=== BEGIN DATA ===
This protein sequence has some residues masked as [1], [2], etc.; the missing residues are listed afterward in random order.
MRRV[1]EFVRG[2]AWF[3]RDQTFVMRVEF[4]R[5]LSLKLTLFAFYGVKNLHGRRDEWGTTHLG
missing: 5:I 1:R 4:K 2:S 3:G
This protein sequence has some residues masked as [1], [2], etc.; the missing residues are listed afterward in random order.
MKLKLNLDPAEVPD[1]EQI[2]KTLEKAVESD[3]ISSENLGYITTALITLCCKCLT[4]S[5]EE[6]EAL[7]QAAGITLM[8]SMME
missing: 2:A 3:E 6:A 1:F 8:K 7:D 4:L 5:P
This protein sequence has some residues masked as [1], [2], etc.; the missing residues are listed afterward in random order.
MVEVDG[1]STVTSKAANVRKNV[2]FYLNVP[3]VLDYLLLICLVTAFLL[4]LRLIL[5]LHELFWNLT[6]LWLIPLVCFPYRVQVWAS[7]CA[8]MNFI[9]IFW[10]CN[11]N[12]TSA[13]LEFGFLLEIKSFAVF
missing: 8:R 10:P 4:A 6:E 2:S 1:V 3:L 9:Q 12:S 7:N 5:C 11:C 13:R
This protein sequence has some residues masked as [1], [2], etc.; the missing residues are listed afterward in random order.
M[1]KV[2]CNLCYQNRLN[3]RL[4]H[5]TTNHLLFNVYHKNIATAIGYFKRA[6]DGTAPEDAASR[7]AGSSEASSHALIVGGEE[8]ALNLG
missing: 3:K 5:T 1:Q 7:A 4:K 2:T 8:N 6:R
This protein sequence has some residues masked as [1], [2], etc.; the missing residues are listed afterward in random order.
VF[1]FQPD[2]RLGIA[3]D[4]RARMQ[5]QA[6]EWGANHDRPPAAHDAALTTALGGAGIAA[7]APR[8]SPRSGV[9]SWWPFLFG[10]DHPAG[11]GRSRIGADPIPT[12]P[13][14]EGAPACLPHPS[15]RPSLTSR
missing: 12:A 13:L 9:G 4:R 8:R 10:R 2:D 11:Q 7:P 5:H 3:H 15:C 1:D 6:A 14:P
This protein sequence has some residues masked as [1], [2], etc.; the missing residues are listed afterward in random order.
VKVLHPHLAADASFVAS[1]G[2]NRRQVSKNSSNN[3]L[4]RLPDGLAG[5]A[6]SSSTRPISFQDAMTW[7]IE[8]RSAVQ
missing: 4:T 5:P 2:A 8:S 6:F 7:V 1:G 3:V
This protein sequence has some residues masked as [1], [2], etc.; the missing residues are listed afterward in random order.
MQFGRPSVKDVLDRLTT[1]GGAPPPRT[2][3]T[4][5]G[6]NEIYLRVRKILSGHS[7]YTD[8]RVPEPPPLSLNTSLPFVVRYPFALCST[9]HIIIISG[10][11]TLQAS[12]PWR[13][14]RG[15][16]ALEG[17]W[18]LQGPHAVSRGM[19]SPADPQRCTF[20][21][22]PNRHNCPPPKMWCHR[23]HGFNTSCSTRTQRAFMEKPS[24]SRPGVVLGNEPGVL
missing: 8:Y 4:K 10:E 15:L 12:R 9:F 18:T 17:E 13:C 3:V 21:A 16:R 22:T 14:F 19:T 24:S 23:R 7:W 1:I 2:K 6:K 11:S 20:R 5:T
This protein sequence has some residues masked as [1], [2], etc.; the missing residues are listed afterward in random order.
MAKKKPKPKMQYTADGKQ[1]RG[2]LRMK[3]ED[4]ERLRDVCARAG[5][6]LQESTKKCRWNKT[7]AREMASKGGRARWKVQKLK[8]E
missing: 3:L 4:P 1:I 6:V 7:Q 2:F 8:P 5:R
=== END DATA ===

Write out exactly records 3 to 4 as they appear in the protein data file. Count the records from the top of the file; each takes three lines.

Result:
This protein sequence has some residues masked as [1], [2], etc.; the missing residues are listed afterward in random order.
MVEVDG[1]STVTSKAANVRKNV[2]FYLNVP[3]VLDYLLLICLVTAFLL[4]LRLIL[5]LHELFWNLT[6]LWLIPLVCFPYRVQVWAS[7]CA[8]MNFI[9]IFW[10]CN[11]N[12]TSA[13]LEFGFLLEIKSFAVF
missing: 8:R 10:P 4:A 6:E 2:S 1:V 3:L 9:Q 12:S 7:N 5:C 11:C 13:R
This protein sequence has some residues masked as [1], [2], etc.; the missing residues are listed afterward in random order.
M[1]KV[2]CNLCYQNRLN[3]RL[4]H[5]TTNHLLFNVYHKNIATAIGYFKRA[6]DGTAPEDAASR[7]AGSSEASSHALIVGGEE[8]ALNLG
missing: 3:K 5:T 1:Q 7:A 4:K 2:T 8:N 6:R